It started September 20. The New York Times wrote:
“President Biden should work for the removal of the head of the World Bank, former Vice President Al Gore said on Tuesday, calling him a ‘climate denier’ at an event coinciding with the United Nations General Assembly.
“Hours later, David Malpass, the development bank’s president, defended his record on climate, but refused to say directly whether he accepted the scientific consensus that the burning of fossil fuels is dangerously warming the planet.
On Sept. 22, the New York Times amplified the story by saying:
“Pressed three times, Mr. Malpass would not say whether he accepted that man-made greenhouse gas emissions had created a worsening crisis that is already leading to more extreme weather.
“’I’m not a scientist,’ he said. . . .
“This week, Mr. Malpass’s refusal to acknowledge that the burning of fossil fuels is rapidly warming the planet exposed a debate inside and outside of the institution about whether the bank is doing enough to help nations that are now struggling with devastating floods, heat, drought and other impacts, and whether its financing of new oil and gas projects is exacerbating the problem.”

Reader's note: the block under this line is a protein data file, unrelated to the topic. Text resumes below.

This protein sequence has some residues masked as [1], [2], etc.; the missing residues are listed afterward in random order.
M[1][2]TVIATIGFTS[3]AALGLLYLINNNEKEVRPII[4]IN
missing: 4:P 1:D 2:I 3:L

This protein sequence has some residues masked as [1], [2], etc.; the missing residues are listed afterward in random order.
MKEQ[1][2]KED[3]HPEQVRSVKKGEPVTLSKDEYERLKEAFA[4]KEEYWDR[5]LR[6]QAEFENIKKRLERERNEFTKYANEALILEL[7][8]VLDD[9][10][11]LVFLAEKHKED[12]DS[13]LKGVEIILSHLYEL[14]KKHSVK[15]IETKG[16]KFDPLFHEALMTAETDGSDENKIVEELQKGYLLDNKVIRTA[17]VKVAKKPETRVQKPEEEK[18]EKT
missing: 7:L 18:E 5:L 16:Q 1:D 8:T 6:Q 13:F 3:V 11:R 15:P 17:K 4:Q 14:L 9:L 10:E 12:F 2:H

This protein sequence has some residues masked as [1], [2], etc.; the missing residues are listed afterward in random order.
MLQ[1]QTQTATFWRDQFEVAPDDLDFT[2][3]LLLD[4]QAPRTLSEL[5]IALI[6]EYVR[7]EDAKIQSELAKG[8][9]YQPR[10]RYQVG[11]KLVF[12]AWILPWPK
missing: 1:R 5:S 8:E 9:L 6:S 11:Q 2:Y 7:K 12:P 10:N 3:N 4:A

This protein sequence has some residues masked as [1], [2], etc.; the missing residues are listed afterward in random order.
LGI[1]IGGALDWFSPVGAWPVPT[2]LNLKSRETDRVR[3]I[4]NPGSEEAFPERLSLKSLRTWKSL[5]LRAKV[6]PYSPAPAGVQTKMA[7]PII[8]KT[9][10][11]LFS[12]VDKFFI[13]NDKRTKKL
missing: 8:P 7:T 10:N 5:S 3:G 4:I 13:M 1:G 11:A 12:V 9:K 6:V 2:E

(The bank recently directed $31.7 billion to climate-related projects.)
Then Steve Milloy, writing in the Wall Street Journal Sept. 27, said:
“This seeming nonevent developed into front-page news at the New York Times. Calls for Mr. Malpass’s resignation began, including from the White House, despite Mr. Malpass subsequently clarifying that he does believe greenhouse gases cause warming. One wonders where this outrage was when Supreme Court nominee Ketanji Brown Jackson declined to define the word ‘woman’ in her confirmation hearings, pleading, ‘I’m not a biologist.’”
Milloy also warned that Republicans need to prepared for the “gotcha” questions designed to throw them off guard and open them up to media (and other) attacks.
This picture of David Malpass, president of the World Bank, is from the World Bank and licensed under Creative Commons.